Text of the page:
How HUD's Proposed Fair Housing Rules Could Affect Your Community
To kick off the New Year, Fair Housing Coach spotlights HUD’s new proposed rules on harassment and liability for discriminatory practices—and how they may affect your community’s efforts to comply with fair housing law.
In October 2015, HUD released a proposed rule to create new fair housing regulations that would apply nationally to both private and federally assisted communities. Though released in a single proposed rule, the new regulations would cover two major issues by:
- Establishing formal standards for harassment under fair housing law. The proposed regulations make it clear that fair housing law bans not only sexual harassment, but also harassment based on any protected class, including race, national origin, disability, and family status.
- Clarifying when housing providers and other covered entities and individuals may be held liable for illegal harassment and other discriminatory housing practices. The proposed regulations would create national standards for establishing the liability of owners and managers for the acts of employees, agents, and third parties—for not only harassment, but also for any discriminatory statements or conduct that violate fair housing law.
The rules have not yet been finalized, but whatever happens, it’s essential to prevent—and promptly remedy—any complaints about harassment by applicants and residents at your community. Professor F. Willis Caruso, former head of John Marshall Law School’s fair housing program, predicts increased enforcement activity not only by HUD, but also by its counterparts on the state and local level, which may be more willing to take on harassment claims. And the stakes have never been higher, given the renewed focus on harassment claims by enforcement officials and the high price paid by community owners called to account for alleged harassment by employees and others working on their behalf.
Example: In July 2015, the Justice Department announced a $2.7 million settlement in a sexual harassment case against a North Carolina public housing agency that administers the Section 8 voucher program and two of its former employees. The settlement represents the largest amount ever recovered in a sexual harassment case filed by the Justice Department under federal fair housing law.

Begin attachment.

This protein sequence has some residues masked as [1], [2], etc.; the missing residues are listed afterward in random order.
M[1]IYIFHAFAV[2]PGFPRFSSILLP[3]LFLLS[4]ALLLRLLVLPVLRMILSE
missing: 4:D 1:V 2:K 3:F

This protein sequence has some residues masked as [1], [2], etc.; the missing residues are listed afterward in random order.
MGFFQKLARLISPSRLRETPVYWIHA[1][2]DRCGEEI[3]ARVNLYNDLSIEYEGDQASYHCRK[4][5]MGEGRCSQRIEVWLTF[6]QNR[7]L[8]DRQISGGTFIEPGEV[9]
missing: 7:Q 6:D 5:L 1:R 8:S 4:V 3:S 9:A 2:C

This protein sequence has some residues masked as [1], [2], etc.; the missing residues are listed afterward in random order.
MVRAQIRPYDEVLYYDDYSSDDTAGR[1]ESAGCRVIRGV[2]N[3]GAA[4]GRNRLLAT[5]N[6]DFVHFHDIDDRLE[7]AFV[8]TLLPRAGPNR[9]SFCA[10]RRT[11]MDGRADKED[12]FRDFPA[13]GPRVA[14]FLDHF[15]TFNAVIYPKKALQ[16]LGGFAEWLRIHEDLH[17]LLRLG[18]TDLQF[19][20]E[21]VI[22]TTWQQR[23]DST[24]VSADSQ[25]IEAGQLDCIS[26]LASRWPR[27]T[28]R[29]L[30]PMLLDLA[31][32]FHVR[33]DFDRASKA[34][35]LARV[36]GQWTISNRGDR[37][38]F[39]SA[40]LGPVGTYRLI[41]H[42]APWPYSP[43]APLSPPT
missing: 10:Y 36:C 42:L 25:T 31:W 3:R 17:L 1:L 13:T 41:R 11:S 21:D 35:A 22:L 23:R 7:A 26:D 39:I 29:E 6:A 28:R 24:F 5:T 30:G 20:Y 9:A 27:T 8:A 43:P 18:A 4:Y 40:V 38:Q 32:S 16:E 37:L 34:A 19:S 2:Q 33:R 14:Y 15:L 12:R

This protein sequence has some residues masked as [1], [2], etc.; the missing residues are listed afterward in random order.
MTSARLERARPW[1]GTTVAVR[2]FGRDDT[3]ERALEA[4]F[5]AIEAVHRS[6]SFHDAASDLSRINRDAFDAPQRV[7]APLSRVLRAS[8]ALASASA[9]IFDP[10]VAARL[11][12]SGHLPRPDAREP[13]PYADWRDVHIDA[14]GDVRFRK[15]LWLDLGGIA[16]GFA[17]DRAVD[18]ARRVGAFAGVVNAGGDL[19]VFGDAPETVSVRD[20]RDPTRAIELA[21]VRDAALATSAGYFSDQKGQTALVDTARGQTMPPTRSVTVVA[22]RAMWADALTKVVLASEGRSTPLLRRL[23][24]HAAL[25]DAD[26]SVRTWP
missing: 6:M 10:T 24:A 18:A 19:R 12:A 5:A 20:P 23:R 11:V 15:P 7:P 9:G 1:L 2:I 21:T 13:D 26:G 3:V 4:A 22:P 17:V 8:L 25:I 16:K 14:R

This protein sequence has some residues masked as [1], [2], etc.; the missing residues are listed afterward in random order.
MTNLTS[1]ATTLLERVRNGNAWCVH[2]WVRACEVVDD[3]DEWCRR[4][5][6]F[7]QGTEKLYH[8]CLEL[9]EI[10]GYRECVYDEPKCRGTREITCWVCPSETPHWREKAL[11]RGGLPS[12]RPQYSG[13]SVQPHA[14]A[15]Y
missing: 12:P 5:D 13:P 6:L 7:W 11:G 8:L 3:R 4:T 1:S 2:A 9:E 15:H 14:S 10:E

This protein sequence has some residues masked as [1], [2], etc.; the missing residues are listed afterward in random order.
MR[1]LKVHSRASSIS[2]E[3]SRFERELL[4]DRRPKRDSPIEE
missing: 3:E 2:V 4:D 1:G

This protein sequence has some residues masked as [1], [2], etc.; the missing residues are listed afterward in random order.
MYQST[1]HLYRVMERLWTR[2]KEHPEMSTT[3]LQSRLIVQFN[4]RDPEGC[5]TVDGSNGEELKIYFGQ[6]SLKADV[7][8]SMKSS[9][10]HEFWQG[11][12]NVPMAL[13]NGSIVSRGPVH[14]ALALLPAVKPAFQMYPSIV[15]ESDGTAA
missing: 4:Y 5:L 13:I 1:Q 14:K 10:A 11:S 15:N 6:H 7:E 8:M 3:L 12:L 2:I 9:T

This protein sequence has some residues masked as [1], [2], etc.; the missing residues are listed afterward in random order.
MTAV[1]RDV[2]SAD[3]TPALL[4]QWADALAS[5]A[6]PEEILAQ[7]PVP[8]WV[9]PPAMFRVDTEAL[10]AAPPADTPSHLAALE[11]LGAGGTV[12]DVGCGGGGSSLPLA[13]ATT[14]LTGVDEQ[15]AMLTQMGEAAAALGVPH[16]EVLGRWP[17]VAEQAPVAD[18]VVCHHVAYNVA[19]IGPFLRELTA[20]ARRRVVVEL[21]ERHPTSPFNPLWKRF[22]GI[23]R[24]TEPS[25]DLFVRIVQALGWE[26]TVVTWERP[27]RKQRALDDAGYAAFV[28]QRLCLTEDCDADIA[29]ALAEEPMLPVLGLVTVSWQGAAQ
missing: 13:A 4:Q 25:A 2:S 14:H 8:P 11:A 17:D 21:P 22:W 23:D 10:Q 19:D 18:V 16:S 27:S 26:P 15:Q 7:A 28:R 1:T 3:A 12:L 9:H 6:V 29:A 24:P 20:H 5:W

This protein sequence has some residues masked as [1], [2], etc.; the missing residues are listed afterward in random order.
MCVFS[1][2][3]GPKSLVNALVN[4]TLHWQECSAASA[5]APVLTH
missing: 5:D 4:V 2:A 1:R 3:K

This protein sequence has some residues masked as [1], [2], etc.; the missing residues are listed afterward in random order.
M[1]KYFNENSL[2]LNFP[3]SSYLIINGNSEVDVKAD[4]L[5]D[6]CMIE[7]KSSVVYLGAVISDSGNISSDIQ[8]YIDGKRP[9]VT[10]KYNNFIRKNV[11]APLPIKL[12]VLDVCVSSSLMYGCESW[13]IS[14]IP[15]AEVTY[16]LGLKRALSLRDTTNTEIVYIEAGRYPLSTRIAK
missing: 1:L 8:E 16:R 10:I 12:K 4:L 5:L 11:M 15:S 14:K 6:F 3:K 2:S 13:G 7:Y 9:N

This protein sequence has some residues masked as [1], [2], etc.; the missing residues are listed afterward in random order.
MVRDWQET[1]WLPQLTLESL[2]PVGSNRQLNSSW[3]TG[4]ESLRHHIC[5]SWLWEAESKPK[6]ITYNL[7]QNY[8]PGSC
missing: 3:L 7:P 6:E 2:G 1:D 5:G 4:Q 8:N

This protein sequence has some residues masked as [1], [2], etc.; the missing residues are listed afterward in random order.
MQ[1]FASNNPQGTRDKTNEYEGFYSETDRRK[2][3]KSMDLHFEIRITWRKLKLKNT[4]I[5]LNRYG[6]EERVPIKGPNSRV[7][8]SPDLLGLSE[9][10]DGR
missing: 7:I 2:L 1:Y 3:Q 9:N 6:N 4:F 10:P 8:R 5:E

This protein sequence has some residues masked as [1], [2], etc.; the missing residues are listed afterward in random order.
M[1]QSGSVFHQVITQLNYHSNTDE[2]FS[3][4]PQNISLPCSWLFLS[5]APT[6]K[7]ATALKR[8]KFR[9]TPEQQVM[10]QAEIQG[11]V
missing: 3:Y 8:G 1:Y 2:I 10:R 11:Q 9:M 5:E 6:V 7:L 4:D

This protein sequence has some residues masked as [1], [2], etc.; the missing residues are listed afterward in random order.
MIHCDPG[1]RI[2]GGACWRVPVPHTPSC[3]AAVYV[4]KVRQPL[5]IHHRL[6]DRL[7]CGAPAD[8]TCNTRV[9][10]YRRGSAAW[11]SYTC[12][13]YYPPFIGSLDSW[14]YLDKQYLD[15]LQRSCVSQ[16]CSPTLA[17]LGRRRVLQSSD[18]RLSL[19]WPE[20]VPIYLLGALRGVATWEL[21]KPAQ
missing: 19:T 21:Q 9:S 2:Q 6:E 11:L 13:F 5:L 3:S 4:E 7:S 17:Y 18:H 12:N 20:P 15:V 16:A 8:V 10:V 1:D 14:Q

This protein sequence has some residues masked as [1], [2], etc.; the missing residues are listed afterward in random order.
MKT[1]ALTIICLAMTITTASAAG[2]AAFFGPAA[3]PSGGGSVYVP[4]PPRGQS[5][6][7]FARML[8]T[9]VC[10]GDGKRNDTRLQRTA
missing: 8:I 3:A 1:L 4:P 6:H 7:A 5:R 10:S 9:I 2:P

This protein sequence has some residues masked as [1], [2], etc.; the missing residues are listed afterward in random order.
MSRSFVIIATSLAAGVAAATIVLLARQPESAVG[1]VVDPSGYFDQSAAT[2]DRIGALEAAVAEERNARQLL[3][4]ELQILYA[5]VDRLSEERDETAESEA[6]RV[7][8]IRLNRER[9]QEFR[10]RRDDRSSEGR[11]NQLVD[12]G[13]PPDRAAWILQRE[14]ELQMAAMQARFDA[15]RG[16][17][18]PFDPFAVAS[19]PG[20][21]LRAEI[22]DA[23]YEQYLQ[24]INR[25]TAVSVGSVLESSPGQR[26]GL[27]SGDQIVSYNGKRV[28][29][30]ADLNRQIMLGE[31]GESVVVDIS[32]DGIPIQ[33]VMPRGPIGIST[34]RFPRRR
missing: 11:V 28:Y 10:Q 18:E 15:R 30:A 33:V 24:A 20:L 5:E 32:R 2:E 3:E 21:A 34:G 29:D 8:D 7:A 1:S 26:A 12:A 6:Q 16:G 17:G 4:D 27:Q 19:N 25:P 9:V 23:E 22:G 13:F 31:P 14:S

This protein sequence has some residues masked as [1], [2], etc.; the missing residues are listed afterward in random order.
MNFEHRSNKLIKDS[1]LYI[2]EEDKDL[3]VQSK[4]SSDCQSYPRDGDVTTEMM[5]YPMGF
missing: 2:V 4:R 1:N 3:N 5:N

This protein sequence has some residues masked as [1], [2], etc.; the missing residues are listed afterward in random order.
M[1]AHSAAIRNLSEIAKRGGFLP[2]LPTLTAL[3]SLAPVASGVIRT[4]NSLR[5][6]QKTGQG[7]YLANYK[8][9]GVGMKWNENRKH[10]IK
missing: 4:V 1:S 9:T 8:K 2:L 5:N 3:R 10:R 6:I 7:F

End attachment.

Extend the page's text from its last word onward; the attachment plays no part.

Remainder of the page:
The lawsuit alleged that the former employees sexually harassed female voucher program participants by subjecting them to unwanted sexual comments, sexual touching, and other sexual acts; conditioning or offering housing benefits in exchange for sexual acts; and taking adverse housing actions against those who rebuffed their sexual advances. The complaint alleged that they engaged in these activities while exercising their authority as agency employees, and that the agency failed to take reasonable preventive or corrective measures.
“It is deeply offensive and illegal to sexually harass women who are seeking housing for themselves and their families,” Vanita Gupta, Principal Deputy Assistant Attorney General of the Civil Rights Division, said in a statement. “This settlement sends a strong message to those who would exploit their positions of power that their egregious conduct will not be tolerated and that the Civil Rights Division will aggressively pursue those who engage in it” [U.S. v. Wesley, July 2015].
In this lesson, we’ll review HUD’s proposed regulations on harassment and liability for fair housing violations, explain what they may mean for your community, and provide resources to help you protect your community from fair housing trouble. Then you can take the Coach’s Quiz to how much you’ve learned.
The Fair Housing Act (FHA) prohibits housing discrimination because of race, color, religion, national origin, sex, disability, or familial status. Among other things, it’s unlawful to make housing unavailable to certain people—or to treat them differently in the terms, conditions, or services associated with the tenancy—based on any of those protected characteristics. In separate provisions, the FHA also makes it unlawful to make discriminatory statements and to threaten, harass, or retaliate against anyone for exercising her rights under fair housing law.
Proposed regulations. In a nutshell, HUD’s proposed regulations on harassment do two things: (1) make it clear that fair housing law bans harassment against all protected classes, not just sexual harassment; and (2) create uniform standards for evaluating quid pro quo and hostile environment harassment claims under fair housing law.
HUD says that the proposed regulation is needed because there are no current formal standards for evaluating harassment claims under fair housing law. Both HUD and the courts have long held that the FHA prohibits harassment in housing on the basis of race, color, national origin, religion, sex, disability, and familial status, according to HUD. By establishing consistent standards for evaluating harassment claims under fair housing law, HUD says that the proposed rule would provide guidance to providers of housing or housing-related services seeking to ensure that their properties or businesses are free of unlawful harassment.
Although the FHA bans harassment based on any federally protected characteristic, HUD says that sexual harassment is the most common form of harassment complaint it receives. Low-income women, often racial and ethnic minorities and persons with disabilities, may be particularly vulnerable to sexual harassment in housing, according to HUD.